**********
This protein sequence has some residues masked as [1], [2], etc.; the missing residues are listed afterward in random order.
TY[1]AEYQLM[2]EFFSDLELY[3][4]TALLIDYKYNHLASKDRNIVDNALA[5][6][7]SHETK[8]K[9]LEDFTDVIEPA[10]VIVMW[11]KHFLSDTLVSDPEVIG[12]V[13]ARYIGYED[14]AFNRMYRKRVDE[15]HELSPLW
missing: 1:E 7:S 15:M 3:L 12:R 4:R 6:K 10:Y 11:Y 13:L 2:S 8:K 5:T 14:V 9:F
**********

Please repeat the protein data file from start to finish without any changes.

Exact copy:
This protein sequence has some residues masked as [1], [2], etc.; the missing residues are listed afterward in random order.
TY[1]AEYQLM[2]EFFSDLELY[3][4]TALLIDYKYNHLASKDRNIVDNALA[5][6][7]SHETK[8]K[9]LEDFTDVIEPA[10]VIVMW[11]KHFLSDTLVSDPEVIG[12]V[13]ARYIGYED[14]AFNRMYRKRVDE[15]HELSPLW
missing: 1:E 7:S 15:M 3:L 12:R 4:R 6:K 10:Y 11:Y 13:L 2:S 8:K 5:T 14:V 9:F